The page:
Last week, the Alphas at University of Tennessee were kicked off campus until 2016 for some pretty ill allegations. Here are the receipts for those of you (like me) who
need the salacious details like to understand how disciplinary investigations work.
To be honest, I don’t want to talk about what my brothers are accused of specifically. When these stories get out, it becomes all-too-easy to play pile-on with not only the undergrads, but the entire generation.
OMG THEY NEED TO STOP ALL THIS HAZING
OMG THIS WHOLE GENERATION IS KILLING THE FRAT
OMG THEY MAKIN UP NEW SHIT NOW! WE NEEEEEVER DID THAT
So here’s the thing…. I will be 35 years old on June 25. I am not a young man. The practice of putting hot sauce on your privates as a stage in the pledge process is not new. I first heard about it as an undergraduate which was over 15 years ago now. There is a name for the practice and there is a reason for the practice. It’s not a mindless thing that somebody made up out of the blue.
It is, however, very reckless and unnecessary for the training of potential members into a fraternity. So if you’re reading this and you’re doing this to your pledges, please stop. And if you’re not, don’t start.
But again, this practice existed fifteen years ago. It bothers me when older fraternity members don’t think critically about how culture works. Just because you didn’t do it doesn’t mean it wasn’t going on. “The Process” has never been one monolithic experience. When it comes to unofficial, underground pledge processes, they vary from totally hands-off pledging experiences which are uplifting and educational, to cruel and meaningless hazing practices and probate show practice.
Most fall somewhere in the middle.
I believe that most undergraduates who participate in underground processes are well-meaning young men and women who yearn for a deep connection to…something. Maybe it’s to the ancestors, or to ideals, or just to a legacy they can be part of. We (collectively) hype fraternity and sorority membership to be a transformative experience. And for decades, “The Process” was the catalyst for the transformation.
But as “The Process” changed and laws against hazing changed, the official intake processes had to change as well, forcing deeper underground the already illegal practices that chapters were engaging in.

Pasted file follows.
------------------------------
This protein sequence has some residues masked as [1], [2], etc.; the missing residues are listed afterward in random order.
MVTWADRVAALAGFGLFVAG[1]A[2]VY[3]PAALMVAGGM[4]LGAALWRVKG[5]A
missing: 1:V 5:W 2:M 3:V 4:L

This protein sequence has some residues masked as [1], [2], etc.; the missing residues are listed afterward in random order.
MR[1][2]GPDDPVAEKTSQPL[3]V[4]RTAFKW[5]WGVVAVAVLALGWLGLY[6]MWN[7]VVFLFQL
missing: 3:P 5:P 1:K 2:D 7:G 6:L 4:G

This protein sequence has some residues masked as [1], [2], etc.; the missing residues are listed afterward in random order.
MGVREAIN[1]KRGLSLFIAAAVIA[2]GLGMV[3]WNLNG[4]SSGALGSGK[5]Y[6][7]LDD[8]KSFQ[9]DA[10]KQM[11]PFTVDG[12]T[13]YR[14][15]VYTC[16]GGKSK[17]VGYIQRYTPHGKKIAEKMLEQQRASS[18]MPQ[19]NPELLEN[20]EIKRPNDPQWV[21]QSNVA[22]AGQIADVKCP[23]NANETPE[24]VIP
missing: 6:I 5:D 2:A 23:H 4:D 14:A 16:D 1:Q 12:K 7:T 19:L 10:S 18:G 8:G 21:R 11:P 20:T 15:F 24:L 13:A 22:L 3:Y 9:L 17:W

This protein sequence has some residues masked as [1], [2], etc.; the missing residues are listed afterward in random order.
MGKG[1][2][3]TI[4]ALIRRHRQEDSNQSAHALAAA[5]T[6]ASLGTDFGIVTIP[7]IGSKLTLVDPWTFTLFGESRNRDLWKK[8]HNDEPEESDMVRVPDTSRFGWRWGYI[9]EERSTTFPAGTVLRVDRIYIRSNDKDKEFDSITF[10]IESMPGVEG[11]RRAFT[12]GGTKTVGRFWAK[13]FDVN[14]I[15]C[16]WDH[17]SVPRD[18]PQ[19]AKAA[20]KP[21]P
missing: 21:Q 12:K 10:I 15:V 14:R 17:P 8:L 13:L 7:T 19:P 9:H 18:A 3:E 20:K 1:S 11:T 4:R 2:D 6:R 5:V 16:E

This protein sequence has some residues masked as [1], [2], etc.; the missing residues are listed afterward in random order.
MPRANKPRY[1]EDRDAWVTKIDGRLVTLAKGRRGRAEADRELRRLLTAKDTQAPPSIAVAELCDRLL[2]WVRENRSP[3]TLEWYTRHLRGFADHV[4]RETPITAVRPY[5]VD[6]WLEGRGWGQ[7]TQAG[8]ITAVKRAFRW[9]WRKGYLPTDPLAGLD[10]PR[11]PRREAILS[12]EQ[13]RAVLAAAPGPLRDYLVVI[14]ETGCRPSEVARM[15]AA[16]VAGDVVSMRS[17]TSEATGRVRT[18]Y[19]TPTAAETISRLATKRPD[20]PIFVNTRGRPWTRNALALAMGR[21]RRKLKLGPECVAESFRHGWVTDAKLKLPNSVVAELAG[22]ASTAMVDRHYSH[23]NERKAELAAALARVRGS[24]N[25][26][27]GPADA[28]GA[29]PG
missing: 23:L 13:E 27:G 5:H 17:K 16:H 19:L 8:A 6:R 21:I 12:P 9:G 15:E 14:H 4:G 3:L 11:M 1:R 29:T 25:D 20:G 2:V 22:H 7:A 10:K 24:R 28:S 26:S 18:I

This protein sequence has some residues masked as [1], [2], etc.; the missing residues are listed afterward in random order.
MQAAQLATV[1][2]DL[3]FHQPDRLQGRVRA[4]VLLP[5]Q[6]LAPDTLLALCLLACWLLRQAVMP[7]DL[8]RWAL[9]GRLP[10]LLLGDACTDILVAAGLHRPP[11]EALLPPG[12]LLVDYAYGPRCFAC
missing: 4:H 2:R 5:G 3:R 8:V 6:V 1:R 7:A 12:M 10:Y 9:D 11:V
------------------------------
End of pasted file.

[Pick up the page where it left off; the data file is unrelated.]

Let’s be clear: there has always been an “underground” even when pledging was “above-ground.” Every chapter had its own traditions and practices. Everyone wasn’t putting hot sauce on genitals, but some people were getting peanut butter perms while others were getting shot in the face with water guns.
And men and women endured because the benefits to joining a BGLO are real and tangible, and for many, it was worthwhile socially and professionally.
But that’s really outside my overall point, which is that undergrads are being vilified nationally because they are being caught engaging in practices which are often as old as the chapters themselves. Something about that doesn’t sit right with me.
Maybe it’s because my brothers and sisters haven’t accepted that there is no singular underground process with a syllabus, objectives, standards, and reading list.
When you go underground, that is a local decision. You do it because you want to be transformed. When the mask comes off at the probate show, you want to have earned that new name. I get that.
But I wish they didn’t feel that way. And I wish the chapter members (and alumni) giving them the underground process didn’t feel as though they had to. This is a generational curse that perhaps no amount of revamping of the official process can solve.
I do know that vilifying an entire generation of those who have chosen to be hazed won’t solve anything and won’t mend any rifts between the young and old. It’s going to take a lot of compassion and listening to solve this complex problem.